The 10th-century Nunburnholme Cross has attracted much scholarly attention as an example of a hybrid art-work, combining Anglian, Anglo-Scandinavian and Norman carving. However, little consideration has been given to its geographical context in a remote East Yorkshire valley, with most analyses concentrating solely on iconographic concerns. This paper uses archaeological and place-name evidence to situate it in a landscape which is itself hybrid, with neolithic, Roman, Anglo-Saxon, Scandinavian, and Norman histories. The cross, rather than being a remote and exceptional example of early medieval sculpture, was erected in a place of some significance and is representative of the landscape itself.
Polydore Vergil questioned the historicity of the ‘British history’ derived from Geoffrey of Monmouth, and of King Arthur in particular, due to the lack of insular sources for the period. However, defenders of the traditional version of British history, such as John Leland, did not rely primarily on written sources. Rather, they emphasize the importance of eyewitness evidence and the material remains of the medieval past in the English landscape. These historiographical methods are often seen as characteristic of humanist history, but paradoxically they are used to maintain the sway of a traditional medieval history over the topography of England.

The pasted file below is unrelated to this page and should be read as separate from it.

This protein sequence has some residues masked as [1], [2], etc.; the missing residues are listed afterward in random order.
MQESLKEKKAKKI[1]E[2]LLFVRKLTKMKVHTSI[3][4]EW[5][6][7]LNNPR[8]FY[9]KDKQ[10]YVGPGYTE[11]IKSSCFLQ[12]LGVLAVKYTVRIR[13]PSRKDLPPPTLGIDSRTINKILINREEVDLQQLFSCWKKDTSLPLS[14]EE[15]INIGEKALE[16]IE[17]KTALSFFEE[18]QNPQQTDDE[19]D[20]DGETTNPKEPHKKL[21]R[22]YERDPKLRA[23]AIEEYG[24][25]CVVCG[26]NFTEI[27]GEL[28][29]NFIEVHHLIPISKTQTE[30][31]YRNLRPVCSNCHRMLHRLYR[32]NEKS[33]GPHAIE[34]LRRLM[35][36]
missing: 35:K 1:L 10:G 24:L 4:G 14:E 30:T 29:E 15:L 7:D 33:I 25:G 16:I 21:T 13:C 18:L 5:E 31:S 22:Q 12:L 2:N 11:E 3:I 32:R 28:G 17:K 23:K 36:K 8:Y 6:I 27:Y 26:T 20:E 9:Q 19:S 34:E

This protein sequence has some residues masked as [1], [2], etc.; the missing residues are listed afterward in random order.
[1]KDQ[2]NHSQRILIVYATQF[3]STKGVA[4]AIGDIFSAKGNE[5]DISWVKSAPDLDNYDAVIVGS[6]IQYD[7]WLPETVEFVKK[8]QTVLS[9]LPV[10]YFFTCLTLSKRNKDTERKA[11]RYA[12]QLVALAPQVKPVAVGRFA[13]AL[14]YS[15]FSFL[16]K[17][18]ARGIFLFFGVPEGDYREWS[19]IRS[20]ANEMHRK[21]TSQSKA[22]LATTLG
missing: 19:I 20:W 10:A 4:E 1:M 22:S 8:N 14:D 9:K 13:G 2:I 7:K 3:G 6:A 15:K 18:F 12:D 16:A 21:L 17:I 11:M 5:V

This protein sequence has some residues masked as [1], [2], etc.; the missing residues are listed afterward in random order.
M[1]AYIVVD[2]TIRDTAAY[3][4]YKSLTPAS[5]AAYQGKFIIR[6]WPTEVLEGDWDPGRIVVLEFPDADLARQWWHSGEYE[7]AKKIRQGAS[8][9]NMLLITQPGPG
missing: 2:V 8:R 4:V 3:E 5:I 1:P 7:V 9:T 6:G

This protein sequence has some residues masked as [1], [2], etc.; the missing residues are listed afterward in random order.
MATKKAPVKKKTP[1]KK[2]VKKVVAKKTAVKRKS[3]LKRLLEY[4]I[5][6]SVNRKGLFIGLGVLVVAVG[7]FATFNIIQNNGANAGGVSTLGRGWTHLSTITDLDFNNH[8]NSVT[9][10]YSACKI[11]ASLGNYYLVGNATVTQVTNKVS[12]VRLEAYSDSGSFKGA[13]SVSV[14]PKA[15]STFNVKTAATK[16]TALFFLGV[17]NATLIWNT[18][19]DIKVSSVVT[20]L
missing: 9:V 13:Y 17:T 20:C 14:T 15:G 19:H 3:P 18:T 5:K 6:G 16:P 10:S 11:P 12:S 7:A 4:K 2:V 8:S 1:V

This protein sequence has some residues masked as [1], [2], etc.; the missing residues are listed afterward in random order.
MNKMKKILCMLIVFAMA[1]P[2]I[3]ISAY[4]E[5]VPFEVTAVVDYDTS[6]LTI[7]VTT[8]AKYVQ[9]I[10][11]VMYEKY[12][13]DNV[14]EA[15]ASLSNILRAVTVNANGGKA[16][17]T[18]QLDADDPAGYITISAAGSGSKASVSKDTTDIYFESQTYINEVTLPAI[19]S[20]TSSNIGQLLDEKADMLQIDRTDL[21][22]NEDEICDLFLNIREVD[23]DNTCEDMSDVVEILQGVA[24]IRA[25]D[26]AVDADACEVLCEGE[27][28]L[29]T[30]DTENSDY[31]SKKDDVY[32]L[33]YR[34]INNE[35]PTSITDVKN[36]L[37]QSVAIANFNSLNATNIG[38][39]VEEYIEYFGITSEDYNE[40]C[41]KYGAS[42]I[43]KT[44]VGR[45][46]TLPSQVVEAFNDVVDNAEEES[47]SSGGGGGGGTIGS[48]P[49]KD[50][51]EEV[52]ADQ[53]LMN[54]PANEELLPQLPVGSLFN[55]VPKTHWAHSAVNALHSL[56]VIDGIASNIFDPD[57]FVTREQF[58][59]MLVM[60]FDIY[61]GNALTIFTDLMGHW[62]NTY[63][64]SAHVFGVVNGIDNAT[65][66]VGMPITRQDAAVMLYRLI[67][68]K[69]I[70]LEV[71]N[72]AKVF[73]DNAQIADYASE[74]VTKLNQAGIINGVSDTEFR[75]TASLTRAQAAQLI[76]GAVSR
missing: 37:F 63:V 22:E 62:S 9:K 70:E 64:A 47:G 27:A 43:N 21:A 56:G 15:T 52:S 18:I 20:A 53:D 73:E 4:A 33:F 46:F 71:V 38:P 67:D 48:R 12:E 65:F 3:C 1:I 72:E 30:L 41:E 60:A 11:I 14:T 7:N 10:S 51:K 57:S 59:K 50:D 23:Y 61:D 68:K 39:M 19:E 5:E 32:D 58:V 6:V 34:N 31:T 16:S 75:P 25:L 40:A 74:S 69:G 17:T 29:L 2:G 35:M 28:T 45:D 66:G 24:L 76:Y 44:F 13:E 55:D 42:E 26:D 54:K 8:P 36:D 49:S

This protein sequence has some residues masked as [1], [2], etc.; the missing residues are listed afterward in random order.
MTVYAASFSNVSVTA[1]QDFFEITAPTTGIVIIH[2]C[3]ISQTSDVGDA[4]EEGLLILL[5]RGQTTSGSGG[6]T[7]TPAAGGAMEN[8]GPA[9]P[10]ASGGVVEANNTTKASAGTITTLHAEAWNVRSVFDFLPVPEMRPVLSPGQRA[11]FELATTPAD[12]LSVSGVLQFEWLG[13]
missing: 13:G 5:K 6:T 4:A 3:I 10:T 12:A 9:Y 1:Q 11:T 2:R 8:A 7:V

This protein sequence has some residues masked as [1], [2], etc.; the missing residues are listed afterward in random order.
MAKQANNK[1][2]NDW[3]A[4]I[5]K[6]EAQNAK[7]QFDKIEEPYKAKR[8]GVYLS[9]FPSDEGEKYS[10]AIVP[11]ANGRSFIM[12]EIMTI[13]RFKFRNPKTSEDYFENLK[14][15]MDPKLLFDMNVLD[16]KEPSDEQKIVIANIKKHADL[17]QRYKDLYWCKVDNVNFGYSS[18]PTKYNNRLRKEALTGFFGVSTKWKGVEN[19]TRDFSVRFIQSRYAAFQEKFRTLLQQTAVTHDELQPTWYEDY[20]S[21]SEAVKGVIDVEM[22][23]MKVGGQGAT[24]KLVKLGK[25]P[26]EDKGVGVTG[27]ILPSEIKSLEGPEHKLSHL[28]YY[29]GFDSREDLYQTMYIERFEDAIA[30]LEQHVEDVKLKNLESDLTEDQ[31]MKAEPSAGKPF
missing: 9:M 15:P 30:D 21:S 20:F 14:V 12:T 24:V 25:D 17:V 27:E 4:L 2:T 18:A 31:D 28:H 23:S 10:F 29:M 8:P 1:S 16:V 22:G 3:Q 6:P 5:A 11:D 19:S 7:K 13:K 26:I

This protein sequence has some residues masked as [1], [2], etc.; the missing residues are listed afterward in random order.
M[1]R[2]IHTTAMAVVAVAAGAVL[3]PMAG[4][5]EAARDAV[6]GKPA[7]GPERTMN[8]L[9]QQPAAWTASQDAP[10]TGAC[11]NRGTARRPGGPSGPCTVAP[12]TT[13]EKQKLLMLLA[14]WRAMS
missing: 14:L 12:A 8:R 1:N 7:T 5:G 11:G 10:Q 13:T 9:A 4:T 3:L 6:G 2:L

To the majority of castle scholars, castles begin to decline in the late 14th-century with the accelerated use of gunpowder and the centralisation of the military. However, this is not where the castle story ends. The aim of this paper is to debunk the notion of the decline of the castle by utilising a case study of John de Vere, 13th Earl of Oxford (1442-1513) and his ancestral seat of Hedingham castle, Essex. I will explore the fact that de Vere resided at Hedingham despite the fact its military function was useless and country homes were gaining popularity.